Do you hold the key to 200 years of shared scientific history between the United States and Greece? Can you solve the riddle of some of the most important innovations in history? Do you know the innovators and scientists that defined the last 200 years and can help you escape the room?
The U.S. Embassy in Athens and the educational organization SciCo (Science Communication) are excited to launch “USA-Greece: 200 Years of Innovation” an interactive Escape Room where visitors can explore the shared scientific history of the two countries and use their knowledge to find a way out of the space. The escape room, hosted at the Serafio, Municipality of Athens features some of the greatest innovative discoveries of Greece and the United States during their shared journey through history.
Guests are invited to walk through four different rooms, each representing a specific time period of recent history. Visitors will discover historical and scientific information of each era through tricky riddles and puzzles. All four rooms highlight the remarkable innovations that emerged from U.S.-Greek collaboration over the last 200 years, highlighting some of the most important personalities from various fields of science and technology.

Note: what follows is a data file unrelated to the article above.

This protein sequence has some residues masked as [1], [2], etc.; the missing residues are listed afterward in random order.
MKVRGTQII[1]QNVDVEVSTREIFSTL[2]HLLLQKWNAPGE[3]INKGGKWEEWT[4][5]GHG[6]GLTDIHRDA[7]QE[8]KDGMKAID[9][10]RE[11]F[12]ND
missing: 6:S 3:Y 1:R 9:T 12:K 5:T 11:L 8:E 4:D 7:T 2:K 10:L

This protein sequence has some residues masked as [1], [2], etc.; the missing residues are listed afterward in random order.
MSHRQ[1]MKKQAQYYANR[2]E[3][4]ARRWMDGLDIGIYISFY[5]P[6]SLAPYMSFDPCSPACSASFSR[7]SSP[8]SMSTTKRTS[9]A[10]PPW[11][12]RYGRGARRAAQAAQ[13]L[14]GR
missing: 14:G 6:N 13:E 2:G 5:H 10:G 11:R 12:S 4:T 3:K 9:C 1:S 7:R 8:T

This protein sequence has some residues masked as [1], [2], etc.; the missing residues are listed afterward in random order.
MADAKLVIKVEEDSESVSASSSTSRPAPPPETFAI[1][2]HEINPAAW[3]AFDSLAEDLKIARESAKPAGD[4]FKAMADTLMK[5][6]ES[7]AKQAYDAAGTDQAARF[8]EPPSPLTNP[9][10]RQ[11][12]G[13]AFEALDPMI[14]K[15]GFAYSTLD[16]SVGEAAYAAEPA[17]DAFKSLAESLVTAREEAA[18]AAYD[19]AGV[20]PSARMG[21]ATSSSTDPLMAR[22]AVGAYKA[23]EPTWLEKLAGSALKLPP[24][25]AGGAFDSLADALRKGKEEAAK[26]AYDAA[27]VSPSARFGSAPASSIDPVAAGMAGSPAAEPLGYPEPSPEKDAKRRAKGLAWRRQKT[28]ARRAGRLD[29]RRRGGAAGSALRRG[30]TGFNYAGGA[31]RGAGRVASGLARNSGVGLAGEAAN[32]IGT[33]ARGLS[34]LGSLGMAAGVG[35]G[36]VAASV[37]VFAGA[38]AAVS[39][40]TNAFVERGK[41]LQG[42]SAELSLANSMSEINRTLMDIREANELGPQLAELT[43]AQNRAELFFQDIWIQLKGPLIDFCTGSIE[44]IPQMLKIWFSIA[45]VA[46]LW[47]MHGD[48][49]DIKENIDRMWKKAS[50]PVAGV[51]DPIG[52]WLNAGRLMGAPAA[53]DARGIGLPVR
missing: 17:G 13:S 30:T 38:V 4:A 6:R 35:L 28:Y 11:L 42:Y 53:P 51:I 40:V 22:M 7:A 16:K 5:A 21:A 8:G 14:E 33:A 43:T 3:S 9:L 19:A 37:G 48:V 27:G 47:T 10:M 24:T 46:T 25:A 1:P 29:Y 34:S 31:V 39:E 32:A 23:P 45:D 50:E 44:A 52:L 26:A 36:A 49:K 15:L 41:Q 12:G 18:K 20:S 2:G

The U.S. Embassy in Athens funded the creation of this escape room experience as part of its year-long campaign “USA-Greece: Celebrating 200 Years of Friendship,” in support of Greece’s bicentennial celebrations. “USA-Greece: 200 Years of Innovation» is taking place under the auspices of the “Greece 2021” Committee.
The “USA-Greece: 200 Years of Innovation” escape room is hosted at the Serafio, Municipality of Athens (19 Ehelidon & 144 Piraeus).
Friday 19 November 2021
Friday 31 December 2021
Open to visitors:
10:00-13:00 (school visits)
|Saturday and Sunday:||12:00-18:00|
For access, visitors should demonstrate a vaccination certificate or a certificate of recovery from COVID-19 (up to 6 months) or a rapid-test certificate (taken no longer than 48 hours). Students under the age of 12, should demonstrate a negative self-test.
Admission is free and open to the public.
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